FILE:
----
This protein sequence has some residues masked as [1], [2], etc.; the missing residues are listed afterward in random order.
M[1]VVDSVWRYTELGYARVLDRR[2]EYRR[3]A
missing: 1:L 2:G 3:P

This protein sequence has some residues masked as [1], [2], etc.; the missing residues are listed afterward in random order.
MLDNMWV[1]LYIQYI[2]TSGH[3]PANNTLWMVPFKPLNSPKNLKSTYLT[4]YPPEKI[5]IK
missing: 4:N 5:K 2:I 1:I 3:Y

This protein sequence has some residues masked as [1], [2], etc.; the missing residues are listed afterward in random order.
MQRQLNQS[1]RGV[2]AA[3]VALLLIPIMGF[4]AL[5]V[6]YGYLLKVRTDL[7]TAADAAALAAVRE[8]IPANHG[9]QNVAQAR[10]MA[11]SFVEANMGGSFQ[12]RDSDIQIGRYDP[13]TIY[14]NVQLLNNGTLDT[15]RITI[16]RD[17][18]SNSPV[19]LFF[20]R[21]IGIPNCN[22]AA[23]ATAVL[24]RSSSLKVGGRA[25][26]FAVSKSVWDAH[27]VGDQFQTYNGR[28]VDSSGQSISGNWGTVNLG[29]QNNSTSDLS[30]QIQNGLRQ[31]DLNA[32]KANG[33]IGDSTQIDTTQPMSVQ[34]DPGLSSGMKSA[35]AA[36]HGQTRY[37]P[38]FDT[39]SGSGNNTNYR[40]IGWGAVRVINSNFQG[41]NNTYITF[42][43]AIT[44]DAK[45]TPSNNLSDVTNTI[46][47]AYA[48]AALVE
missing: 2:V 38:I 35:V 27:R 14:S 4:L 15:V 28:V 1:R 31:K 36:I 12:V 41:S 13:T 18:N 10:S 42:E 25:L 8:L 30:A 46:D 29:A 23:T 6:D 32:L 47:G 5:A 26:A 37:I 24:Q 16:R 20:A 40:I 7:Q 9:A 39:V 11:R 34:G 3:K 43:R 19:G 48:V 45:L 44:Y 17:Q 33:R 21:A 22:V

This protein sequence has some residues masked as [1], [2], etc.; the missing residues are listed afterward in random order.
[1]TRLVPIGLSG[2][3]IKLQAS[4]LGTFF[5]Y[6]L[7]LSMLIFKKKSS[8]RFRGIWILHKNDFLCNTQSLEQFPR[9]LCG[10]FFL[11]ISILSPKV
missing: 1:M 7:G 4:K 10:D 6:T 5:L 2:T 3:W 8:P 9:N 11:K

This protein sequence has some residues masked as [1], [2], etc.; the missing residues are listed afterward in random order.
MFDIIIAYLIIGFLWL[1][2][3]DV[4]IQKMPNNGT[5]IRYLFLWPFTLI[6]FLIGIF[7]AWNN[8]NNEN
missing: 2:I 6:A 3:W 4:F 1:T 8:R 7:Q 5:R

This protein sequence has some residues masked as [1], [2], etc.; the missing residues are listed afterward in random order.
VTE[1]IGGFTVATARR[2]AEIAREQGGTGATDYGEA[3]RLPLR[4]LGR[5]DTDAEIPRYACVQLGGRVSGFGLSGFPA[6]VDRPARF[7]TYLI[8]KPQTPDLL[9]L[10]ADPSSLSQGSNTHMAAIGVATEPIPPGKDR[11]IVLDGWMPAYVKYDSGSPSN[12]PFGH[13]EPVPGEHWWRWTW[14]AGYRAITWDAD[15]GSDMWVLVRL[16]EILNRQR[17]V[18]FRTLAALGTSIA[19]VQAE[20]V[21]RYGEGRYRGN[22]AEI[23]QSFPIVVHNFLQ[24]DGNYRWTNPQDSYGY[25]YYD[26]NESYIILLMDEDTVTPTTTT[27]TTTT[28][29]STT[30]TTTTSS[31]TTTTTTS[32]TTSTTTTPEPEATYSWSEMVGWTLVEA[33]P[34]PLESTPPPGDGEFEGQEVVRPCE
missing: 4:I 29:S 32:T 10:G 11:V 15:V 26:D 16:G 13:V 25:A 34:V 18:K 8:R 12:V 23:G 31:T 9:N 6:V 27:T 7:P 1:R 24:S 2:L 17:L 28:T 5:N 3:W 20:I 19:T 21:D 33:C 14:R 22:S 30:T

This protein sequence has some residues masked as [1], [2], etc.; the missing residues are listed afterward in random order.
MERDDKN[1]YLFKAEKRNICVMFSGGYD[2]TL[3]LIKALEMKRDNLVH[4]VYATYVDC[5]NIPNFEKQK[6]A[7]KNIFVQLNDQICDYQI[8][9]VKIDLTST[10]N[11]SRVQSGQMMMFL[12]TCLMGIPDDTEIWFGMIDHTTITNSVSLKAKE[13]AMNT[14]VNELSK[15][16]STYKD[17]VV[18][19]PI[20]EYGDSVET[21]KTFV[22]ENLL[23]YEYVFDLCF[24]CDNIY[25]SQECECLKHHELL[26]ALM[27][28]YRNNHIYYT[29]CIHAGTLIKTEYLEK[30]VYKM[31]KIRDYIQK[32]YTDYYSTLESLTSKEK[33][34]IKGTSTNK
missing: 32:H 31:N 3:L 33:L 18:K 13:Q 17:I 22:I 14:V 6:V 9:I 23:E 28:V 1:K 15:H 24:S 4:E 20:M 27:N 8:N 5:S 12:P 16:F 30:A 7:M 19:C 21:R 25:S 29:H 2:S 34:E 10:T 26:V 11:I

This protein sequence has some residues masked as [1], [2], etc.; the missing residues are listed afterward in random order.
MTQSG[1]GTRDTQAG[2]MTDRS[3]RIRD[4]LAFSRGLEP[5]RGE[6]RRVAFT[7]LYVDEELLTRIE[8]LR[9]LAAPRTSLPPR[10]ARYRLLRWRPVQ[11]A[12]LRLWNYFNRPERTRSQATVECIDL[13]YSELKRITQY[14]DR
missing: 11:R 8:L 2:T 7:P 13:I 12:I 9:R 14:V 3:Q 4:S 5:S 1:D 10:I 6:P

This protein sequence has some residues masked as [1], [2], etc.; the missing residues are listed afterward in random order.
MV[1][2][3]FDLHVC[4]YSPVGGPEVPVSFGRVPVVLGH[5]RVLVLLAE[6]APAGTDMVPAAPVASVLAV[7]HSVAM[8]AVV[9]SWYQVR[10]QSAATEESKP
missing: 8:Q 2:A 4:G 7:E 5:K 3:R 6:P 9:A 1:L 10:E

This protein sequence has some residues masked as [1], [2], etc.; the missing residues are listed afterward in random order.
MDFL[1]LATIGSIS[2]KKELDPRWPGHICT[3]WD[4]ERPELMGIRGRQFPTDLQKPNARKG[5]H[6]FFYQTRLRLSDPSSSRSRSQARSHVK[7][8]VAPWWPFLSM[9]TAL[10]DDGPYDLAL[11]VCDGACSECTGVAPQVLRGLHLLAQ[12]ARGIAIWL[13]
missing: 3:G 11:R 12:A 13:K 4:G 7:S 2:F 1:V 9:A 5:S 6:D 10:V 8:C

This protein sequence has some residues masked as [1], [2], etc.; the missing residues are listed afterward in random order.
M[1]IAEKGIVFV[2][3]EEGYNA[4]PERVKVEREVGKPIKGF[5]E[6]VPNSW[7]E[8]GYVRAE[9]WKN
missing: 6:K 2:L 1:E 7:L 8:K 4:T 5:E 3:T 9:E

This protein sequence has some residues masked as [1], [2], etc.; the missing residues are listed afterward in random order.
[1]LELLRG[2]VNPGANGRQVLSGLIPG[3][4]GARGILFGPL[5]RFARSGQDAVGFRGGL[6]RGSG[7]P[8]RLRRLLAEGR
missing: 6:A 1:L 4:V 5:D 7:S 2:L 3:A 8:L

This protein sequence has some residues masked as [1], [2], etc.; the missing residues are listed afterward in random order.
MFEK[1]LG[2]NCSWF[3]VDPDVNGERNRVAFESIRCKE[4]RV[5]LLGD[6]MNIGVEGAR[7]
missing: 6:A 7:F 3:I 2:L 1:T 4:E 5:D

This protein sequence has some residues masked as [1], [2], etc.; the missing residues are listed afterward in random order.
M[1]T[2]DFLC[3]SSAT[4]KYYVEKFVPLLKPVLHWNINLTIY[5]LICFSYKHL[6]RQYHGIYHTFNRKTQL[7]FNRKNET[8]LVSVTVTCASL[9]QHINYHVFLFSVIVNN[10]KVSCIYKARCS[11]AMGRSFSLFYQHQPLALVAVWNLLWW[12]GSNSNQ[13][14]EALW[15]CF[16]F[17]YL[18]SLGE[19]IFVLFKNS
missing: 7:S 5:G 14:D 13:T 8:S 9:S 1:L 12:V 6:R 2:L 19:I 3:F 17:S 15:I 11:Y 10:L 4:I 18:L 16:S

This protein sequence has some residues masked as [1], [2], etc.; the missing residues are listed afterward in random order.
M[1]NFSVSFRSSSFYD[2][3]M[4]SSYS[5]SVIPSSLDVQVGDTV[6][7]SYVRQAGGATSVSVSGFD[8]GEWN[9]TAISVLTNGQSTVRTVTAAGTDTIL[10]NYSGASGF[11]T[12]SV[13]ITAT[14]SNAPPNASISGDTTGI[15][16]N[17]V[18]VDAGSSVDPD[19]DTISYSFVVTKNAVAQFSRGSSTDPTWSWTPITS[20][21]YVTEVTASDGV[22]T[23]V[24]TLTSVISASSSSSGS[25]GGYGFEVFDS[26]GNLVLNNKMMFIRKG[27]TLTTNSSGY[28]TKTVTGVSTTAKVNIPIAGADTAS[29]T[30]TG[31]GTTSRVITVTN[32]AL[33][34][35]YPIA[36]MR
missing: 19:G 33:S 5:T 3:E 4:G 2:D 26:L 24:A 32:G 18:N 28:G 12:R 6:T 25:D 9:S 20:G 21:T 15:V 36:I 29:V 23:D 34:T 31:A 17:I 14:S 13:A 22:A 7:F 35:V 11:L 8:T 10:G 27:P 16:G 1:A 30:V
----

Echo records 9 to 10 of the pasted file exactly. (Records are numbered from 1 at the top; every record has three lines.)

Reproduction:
This protein sequence has some residues masked as [1], [2], etc.; the missing residues are listed afterward in random order.
MV[1][2][3]FDLHVC[4]YSPVGGPEVPVSFGRVPVVLGH[5]RVLVLLAE[6]APAGTDMVPAAPVASVLAV[7]HSVAM[8]AVV[9]SWYQVR[10]QSAATEESKP
missing: 8:Q 2:A 4:G 7:E 5:K 3:R 6:P 9:A 1:L 10:E

This protein sequence has some residues masked as [1], [2], etc.; the missing residues are listed afterward in random order.
MDFL[1]LATIGSIS[2]KKELDPRWPGHICT[3]WD[4]ERPELMGIRGRQFPTDLQKPNARKG[5]H[6]FFYQTRLRLSDPSSSRSRSQARSHVK[7][8]VAPWWPFLSM[9]TAL[10]DDGPYDLAL[11]VCDGACSECTGVAPQVLRGLHLLAQ[12]ARGIAIWL[13]
missing: 3:G 11:R 12:A 13:K 4:G 7:S 2:F 1:V 9:A 5:S 6:D 10:V 8:C